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Basic properties of the chemical elements.

This loads the package.

In[1]:= <<Miscellaneous`ChemicalElements`

This gives the atomic weight of tungsten using the data in the package.

In[2]:= AtomicWeight[Tungsten]


If you ask for the atomic weight of an unstable element, Mathematica issues a warning message.

In[3]:= AtomicWeight[Plutonium]


This switches off the warning message.

In[4]:= Off[AtomicWeight::unstable]

Here is a plot of the ratio of atomic weight to atomic number.

In[5]:= ListPlot[Map[
Drop[Elements, -1]],
PlotJoined -> True]


Physical properties of chemical elements.

The densities given are usually for the elements at Kelvin and one atmosphere pressure. A message is generated if the density given is for another temperature or for a special form of the element. The thermal conductivities are for the specified elements at Kelvin unless a message is returned giving an exception.

This gives the heat of fusion of nitrogen.

In[6]:= HeatOfFusion[Nitrogen]


When you ask for the density, Mathematica warns you that this density is taken at a temperature of 21 Kelvin. The standard used for most other elements is 298 Kelvin.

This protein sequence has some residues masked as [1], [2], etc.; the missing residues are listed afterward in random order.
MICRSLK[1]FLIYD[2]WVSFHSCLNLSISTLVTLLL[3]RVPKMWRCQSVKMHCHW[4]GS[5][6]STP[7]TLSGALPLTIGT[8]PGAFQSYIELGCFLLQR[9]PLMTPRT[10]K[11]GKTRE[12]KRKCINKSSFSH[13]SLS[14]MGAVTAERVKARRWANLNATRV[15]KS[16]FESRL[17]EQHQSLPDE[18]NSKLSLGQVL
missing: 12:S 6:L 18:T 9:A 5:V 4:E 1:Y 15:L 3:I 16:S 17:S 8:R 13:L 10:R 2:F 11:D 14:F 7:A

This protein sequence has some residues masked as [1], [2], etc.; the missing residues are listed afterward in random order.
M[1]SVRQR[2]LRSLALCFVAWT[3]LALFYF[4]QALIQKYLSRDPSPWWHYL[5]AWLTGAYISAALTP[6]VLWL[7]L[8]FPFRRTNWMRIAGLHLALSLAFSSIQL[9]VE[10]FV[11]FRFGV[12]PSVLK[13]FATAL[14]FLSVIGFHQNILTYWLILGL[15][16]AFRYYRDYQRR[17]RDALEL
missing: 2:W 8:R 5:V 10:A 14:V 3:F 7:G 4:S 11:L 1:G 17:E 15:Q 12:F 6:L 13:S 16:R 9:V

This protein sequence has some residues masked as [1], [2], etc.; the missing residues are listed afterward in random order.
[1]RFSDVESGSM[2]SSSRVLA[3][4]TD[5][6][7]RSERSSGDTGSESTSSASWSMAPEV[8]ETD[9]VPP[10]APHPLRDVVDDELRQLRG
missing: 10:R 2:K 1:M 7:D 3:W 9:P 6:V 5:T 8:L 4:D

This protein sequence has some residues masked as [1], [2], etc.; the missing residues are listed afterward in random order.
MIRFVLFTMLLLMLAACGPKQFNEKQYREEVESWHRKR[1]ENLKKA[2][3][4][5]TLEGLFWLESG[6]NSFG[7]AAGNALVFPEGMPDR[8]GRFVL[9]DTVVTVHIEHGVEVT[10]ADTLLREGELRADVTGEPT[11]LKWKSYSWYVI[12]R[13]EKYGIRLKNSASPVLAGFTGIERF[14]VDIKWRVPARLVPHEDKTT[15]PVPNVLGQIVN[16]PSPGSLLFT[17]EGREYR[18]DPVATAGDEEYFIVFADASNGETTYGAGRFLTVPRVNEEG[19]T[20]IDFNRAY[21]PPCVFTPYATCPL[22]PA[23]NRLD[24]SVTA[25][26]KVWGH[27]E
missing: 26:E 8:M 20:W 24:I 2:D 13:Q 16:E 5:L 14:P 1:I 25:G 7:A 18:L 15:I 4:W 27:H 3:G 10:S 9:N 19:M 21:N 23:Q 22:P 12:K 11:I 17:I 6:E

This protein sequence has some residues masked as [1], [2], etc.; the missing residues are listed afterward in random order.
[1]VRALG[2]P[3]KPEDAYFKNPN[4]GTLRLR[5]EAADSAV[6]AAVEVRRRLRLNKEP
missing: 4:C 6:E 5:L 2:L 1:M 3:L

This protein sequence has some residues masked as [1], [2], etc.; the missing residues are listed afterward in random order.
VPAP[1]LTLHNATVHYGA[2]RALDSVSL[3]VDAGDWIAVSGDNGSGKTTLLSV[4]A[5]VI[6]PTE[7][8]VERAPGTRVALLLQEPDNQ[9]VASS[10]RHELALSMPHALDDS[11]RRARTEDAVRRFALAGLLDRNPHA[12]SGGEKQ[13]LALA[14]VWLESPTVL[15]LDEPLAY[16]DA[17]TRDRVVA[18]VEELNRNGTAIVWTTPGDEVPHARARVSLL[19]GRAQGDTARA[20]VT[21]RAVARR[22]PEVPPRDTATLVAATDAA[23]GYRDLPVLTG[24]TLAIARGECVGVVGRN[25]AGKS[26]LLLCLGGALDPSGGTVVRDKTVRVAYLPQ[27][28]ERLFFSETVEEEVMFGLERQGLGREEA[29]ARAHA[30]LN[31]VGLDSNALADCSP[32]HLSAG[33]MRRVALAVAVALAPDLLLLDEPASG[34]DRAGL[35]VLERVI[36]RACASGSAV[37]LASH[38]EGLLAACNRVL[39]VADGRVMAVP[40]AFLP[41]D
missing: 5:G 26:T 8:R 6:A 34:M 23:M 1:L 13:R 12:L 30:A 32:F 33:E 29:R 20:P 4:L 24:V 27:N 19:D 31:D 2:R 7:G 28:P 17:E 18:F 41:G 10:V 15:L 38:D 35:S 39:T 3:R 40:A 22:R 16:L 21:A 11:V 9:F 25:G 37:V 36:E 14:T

In[7]:= Density[Nitrogen]


This thermal conductivity is for the gaseous state.

In[8]:= ThermalConductivity[Nitrogen]


Electronic structure of chemical elements.

When you use ElectronConfiguration to get the electronic configuration of an element, the result is a list using the standard order of listing of subshells , , , . Each shell is grouped into a sublist. ElectronConfigurationFormat returns the number of electrons in each subshell along with the label for the subshell.

This gives the electronic configuration as a list in the standard format.

In[9]:= ElectronConfiguration[Actinium]


This includes the orbital labels in the list.

In[10]:= ElectronConfigurationFormat[Actinium]


Ionization potential and specific heat of chemical elements.

This gives the specific heat of potassium.

In[11]:= SpecificHeat[Potassium]


This gives the ionization potential of helium.

In[12]:= IonizationPotential[Helium]


Here is a plot of the ionization potential against the atomic number of the elements.

In[13]:= (Off[IonizationPotential::unknown]; Off[Graphics::gptn];
ListPlot[ IonizationPotential[Elements]/ElectronVolt,
PlotJoined -> True, PlotRange -> All])


Abundances of the chemical elements.

This gives the ten most abundant elements in the Solar System.

In[14]:= (Off[SolarSystemAbundance::unknown];
Map[{ SolarSystemAbundance[#] /. Unknown->0, #}&, Elements]
]], 10])